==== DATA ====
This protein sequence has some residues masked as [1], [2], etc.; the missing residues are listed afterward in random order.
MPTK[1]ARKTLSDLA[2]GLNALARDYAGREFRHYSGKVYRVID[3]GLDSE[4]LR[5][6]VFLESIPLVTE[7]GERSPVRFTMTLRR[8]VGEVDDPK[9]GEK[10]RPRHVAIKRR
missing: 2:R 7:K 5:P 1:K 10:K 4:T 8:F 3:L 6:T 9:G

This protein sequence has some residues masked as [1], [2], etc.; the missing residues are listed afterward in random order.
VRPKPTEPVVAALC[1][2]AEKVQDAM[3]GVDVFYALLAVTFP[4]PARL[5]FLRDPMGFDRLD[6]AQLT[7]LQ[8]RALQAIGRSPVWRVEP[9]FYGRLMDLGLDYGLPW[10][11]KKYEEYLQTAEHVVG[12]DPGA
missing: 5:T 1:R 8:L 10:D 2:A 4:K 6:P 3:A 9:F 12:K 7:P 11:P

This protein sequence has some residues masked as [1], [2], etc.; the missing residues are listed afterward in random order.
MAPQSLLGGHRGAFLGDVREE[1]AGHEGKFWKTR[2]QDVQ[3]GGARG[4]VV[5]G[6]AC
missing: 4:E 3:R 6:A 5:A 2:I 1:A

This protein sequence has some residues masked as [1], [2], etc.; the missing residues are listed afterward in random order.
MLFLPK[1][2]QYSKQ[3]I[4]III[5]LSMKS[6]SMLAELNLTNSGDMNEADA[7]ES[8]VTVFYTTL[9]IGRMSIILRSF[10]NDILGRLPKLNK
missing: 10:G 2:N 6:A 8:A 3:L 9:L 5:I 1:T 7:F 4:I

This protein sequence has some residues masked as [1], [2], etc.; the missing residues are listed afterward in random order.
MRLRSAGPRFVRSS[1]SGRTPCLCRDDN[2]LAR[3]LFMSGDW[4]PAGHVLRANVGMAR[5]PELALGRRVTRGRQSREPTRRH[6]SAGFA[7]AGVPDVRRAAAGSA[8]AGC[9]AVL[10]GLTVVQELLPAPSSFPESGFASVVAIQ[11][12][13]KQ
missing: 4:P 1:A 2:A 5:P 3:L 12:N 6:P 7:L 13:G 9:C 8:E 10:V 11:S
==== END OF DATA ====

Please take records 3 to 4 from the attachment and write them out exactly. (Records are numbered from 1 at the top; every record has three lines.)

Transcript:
This protein sequence has some residues masked as [1], [2], etc.; the missing residues are listed afterward in random order.
MAPQSLLGGHRGAFLGDVREE[1]AGHEGKFWKTR[2]QDVQ[3]GGARG[4]VV[5]G[6]AC
missing: 4:E 3:R 6:A 5:A 2:I 1:A

This protein sequence has some residues masked as [1], [2], etc.; the missing residues are listed afterward in random order.
MLFLPK[1][2]QYSKQ[3]I[4]III[5]LSMKS[6]SMLAELNLTNSGDMNEADA[7]ES[8]VTVFYTTL[9]IGRMSIILRSF[10]NDILGRLPKLNK
missing: 10:G 2:N 6:A 8:A 3:L 9:L 5:I 1:T 7:F 4:I